Before the Wizards made their long-awaited return to the postseason, Randy Wittman — who is making his postseason coaching debut — was asked whether his team was the underdog, and he responded defiantly. Wittman was confident the Wizards had the talent to contend with the gritty Bulls, and his players weren’t shy about mentioning how they had won two of three games against Chicago in the regular season.

“You never know how you’re going to react in the first game, but I knew these guys were focused like they’ve never been before, and that’s always a good sign coming into the playoffs,” Wittman said.

Nene played in the Wizards’ two wins and was absent in the only loss to Chicago, so Wittman made a relatively easy decision to start him for the first time since Feb. 23. Nene had returned from a knee injury to play four of the final five regular season games and felt good enough to play an enhanced role with the postseason underway. He quickly calmed the nerves of his teammates by opening the game with a thunderous dunk over Bulls forward Carlos Boozer and scored eight of the Wizards’ first 12 points.

The Bulls led 64-51 early in the third quarter, but the Wizards refused to crumble. Wall had a steal and dunk to ignite a 19-6 run that ended when Ariza made a three-pointer to bring the Wizards within a point.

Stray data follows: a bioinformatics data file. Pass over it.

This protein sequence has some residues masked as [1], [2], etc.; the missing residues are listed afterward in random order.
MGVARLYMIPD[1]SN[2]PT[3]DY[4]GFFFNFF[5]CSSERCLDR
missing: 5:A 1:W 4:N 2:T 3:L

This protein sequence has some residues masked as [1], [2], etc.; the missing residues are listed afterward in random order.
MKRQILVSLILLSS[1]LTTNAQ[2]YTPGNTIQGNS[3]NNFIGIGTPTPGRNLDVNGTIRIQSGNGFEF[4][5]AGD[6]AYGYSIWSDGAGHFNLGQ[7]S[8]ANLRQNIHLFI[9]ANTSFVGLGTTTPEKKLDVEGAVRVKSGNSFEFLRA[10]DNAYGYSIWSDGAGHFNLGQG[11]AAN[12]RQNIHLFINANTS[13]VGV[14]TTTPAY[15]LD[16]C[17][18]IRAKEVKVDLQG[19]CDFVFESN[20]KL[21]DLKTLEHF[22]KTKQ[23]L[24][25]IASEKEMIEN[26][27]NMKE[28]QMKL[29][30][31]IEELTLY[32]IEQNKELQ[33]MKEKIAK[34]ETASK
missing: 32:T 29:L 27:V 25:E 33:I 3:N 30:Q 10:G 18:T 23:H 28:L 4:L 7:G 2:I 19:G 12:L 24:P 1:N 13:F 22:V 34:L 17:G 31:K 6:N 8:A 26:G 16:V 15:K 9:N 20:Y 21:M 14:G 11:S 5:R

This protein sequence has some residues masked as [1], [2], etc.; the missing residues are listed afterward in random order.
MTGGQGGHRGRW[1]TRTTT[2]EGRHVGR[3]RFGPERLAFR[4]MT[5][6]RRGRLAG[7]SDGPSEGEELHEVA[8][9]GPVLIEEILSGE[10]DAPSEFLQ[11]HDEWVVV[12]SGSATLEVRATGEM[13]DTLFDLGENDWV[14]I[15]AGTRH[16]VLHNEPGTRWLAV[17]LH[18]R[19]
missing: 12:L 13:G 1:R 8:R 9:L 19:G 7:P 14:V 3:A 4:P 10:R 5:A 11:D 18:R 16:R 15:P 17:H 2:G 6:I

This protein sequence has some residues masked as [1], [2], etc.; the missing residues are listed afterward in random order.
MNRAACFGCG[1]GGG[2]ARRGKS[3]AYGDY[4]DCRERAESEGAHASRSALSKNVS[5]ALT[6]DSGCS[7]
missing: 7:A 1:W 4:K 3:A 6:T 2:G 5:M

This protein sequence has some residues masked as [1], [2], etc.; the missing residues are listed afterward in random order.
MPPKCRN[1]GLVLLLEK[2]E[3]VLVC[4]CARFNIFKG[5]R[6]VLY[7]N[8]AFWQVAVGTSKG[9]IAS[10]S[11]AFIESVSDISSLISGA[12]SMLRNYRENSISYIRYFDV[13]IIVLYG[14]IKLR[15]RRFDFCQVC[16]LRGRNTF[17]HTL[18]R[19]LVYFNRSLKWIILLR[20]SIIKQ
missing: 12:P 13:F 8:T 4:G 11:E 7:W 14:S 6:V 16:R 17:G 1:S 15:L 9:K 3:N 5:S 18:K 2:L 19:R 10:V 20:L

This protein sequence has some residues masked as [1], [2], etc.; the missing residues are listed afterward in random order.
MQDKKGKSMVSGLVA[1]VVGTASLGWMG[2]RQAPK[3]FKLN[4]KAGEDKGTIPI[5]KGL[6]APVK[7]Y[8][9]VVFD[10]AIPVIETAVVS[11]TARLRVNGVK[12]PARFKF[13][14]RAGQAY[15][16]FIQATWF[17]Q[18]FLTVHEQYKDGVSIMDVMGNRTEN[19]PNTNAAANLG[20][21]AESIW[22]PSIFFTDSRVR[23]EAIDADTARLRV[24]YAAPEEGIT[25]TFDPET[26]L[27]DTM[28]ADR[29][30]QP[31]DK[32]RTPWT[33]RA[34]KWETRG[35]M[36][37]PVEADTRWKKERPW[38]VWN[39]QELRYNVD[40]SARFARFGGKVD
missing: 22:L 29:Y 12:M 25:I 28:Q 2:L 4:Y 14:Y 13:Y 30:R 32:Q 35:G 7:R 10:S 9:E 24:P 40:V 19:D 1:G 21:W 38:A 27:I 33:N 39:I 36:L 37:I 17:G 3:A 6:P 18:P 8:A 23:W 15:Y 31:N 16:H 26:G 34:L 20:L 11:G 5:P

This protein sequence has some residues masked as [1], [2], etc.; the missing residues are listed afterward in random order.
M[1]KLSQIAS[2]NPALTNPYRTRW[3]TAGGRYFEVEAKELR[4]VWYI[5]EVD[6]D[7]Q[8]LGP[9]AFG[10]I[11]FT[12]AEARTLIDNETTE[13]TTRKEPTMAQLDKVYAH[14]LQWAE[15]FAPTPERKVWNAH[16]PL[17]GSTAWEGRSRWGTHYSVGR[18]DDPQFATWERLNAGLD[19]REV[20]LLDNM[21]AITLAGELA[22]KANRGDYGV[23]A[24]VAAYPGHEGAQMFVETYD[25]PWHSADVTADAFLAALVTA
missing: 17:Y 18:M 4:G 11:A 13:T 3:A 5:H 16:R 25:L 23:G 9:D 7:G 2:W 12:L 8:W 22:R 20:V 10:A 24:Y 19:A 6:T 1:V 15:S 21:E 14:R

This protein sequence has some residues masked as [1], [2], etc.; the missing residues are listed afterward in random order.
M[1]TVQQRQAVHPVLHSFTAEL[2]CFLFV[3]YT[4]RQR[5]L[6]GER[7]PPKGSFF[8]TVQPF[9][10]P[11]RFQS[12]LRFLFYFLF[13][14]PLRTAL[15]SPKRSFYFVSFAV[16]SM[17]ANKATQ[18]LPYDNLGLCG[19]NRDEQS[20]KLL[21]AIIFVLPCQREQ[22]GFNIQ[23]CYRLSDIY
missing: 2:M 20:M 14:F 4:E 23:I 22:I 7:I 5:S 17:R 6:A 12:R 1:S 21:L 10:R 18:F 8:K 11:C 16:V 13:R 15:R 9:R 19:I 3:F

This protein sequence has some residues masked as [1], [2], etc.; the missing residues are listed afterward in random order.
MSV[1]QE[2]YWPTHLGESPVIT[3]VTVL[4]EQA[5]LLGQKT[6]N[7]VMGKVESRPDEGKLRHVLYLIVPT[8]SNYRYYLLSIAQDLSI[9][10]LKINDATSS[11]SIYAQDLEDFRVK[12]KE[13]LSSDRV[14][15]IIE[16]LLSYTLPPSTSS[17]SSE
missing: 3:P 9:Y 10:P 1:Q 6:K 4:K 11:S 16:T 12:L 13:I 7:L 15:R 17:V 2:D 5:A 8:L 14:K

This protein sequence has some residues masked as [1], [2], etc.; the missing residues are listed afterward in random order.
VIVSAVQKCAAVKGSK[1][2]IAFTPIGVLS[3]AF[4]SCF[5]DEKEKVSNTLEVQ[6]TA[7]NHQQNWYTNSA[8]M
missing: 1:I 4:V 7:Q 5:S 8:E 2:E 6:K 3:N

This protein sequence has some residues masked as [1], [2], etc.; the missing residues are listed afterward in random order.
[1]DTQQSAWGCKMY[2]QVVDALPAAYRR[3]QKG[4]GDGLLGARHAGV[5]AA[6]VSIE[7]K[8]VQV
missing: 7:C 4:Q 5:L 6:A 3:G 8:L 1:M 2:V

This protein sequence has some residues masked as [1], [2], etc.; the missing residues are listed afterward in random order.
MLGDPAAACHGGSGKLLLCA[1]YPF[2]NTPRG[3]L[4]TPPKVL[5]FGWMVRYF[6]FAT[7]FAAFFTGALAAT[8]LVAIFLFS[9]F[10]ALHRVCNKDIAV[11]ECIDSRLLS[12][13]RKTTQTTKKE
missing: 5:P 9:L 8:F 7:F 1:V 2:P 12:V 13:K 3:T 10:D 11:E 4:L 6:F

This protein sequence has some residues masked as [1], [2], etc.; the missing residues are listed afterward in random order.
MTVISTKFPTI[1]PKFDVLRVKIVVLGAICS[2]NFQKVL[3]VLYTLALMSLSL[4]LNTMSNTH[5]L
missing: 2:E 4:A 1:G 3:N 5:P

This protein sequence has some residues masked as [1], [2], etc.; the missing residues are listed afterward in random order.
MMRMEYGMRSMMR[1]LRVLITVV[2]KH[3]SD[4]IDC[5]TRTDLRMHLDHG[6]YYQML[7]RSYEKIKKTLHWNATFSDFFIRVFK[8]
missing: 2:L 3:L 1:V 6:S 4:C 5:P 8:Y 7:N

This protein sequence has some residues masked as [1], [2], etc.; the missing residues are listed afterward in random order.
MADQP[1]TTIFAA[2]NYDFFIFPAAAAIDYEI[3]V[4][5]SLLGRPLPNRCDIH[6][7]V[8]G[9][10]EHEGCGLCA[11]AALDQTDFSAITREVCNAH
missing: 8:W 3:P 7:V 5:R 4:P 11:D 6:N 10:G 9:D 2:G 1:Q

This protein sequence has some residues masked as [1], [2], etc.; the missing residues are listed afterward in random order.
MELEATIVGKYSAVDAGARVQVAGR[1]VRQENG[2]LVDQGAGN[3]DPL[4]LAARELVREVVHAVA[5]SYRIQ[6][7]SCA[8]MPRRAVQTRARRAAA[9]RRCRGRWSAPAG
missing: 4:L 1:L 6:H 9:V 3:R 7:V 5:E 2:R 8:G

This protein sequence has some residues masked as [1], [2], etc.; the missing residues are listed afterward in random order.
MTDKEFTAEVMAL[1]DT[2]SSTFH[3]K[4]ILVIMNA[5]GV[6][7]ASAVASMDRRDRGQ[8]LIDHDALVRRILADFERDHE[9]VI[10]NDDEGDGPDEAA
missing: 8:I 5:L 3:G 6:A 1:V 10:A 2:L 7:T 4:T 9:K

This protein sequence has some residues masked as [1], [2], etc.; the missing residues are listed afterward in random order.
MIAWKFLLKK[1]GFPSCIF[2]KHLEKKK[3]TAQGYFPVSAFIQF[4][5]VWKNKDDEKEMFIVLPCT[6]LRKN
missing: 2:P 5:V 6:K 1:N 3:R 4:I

Miller entered the game near the end of the third quarter and worked a nifty two-man game with Nene as the former Nuggets teammates kept providing the necessary counters. Nene later found Gortat cutting to the basket for a dunk that brought the Wizards within 87-86. Ariza then gave the Wizards their first lead of the second half with two free throws. Nene put the Wizards ahead 94-90 with a foul line jumper.

“Obviously, it gives us a lot of confidence,” Gortat said. “It gives us a lot of belief that we can win another game, but still, we’ve been in this situation many times. We can’t get excited. We got to stay focused. We got to get ready for the next game.”

The Wizards had to wait nearly six years to get back into an atmosphere in which fans in the stands wore the same colors and every possession mattered. A long and painful rebuild around Wall finally paid dividends with a matchup against the Bulls, the same team that Washington’s basketball franchise had faced after prolonged basketball droughts in 1997 and 2005.

The only common link from the past playoff matchup between the franchises is Hinrich, who had a momentary stop in Washington before returning to Chicago after a stop in Atlanta. Hinrich served as Wall’s primary backup for four months, passing along some of his knowledge to the former No. 1 overall pick.

Hinrich flustered Wall in the half court, forcing him to take jumpers that came up short while the Bulls effectively got the ball out his hands. Beal actually led the Wizards with seven assists, and his defense in limiting D.J. Augustin (16 points) to just four second-half points helped compensate for a difficult shooting night. Nene, however, made sure Washington came away with a well-earned win.

“I was very excited about playoffs,” Nene said. “I just try to prepare myself, give my best, and the mental preparation is very important. I hope my teammates prepare themselves for another battle because it’s going to be a long series.”

Michael Lee is the national basketball writer for The Washington Post.